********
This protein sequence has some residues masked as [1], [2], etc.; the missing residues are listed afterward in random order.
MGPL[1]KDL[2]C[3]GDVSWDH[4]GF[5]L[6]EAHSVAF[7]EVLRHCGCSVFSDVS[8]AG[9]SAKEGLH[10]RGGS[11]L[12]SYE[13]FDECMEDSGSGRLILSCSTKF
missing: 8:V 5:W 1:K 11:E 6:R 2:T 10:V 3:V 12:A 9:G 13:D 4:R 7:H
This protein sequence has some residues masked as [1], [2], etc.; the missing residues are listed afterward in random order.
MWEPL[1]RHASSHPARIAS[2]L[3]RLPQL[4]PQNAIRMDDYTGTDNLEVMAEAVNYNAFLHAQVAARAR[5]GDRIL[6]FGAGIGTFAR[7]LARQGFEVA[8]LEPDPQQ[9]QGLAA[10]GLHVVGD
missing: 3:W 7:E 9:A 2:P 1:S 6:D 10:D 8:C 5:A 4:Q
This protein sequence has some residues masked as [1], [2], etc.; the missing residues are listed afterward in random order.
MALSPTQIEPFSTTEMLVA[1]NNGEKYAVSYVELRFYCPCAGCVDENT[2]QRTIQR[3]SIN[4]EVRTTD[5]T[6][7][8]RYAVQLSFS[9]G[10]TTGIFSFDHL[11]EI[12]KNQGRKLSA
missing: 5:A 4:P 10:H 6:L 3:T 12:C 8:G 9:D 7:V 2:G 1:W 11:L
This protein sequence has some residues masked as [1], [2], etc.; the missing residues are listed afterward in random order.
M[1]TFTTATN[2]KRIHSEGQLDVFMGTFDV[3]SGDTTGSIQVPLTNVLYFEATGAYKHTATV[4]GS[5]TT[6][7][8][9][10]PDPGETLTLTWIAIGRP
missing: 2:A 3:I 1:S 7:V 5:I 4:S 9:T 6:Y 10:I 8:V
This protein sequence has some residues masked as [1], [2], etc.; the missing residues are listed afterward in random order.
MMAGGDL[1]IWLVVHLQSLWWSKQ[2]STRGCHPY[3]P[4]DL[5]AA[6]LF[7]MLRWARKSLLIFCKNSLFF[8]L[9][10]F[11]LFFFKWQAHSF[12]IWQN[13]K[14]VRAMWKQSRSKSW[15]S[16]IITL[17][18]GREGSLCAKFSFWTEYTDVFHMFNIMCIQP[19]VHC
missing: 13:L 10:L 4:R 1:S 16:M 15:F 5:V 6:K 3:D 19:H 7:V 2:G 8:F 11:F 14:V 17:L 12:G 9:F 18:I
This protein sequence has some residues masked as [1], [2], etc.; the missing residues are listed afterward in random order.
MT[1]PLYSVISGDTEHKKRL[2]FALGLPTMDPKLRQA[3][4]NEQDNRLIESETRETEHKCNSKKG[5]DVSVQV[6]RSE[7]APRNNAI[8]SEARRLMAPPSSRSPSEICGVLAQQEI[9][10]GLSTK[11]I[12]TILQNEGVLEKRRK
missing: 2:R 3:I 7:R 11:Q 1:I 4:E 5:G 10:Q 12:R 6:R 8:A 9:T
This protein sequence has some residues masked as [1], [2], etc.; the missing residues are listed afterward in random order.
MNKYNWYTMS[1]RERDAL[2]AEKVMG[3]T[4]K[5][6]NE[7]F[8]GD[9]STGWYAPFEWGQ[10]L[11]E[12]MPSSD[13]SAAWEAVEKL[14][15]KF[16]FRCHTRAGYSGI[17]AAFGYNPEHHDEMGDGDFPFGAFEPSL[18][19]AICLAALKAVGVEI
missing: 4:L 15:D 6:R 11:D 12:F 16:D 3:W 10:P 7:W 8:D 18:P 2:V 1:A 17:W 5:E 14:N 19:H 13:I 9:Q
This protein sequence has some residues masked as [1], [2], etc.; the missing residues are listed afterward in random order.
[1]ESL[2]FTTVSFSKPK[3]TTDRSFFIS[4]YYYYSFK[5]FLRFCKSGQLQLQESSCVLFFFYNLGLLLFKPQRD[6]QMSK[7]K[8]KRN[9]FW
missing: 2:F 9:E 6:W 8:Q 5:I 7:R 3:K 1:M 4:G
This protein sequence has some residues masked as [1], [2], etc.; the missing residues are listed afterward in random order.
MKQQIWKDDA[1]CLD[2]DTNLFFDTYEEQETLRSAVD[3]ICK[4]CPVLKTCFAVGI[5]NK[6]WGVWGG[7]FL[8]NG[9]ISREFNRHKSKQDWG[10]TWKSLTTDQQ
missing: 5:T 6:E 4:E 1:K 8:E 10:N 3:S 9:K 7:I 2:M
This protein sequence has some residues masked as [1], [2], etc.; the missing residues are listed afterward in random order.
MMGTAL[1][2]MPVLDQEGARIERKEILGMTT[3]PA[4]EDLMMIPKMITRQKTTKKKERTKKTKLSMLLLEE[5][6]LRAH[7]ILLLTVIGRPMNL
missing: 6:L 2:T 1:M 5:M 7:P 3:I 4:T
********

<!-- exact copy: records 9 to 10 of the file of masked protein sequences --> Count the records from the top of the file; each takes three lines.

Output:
This protein sequence has some residues masked as [1], [2], etc.; the missing residues are listed afterward in random order.
MKQQIWKDDA[1]CLD[2]DTNLFFDTYEEQETLRSAVD[3]ICK[4]CPVLKTCFAVGI[5]NK[6]WGVWGG[7]FL[8]NG[9]ISREFNRHKSKQDWG[10]TWKSLTTDQQ
missing: 5:T 6:E 4:E 1:K 8:E 10:N 3:S 9:K 7:I 2:M
This protein sequence has some residues masked as [1], [2], etc.; the missing residues are listed afterward in random order.
MMGTAL[1][2]MPVLDQEGARIERKEILGMTT[3]PA[4]EDLMMIPKMITRQKTTKKKERTKKTKLSMLLLEE[5][6]LRAH[7]ILLLTVIGRPMNL
missing: 6:L 2:T 1:M 5:M 7:P 3:I 4:T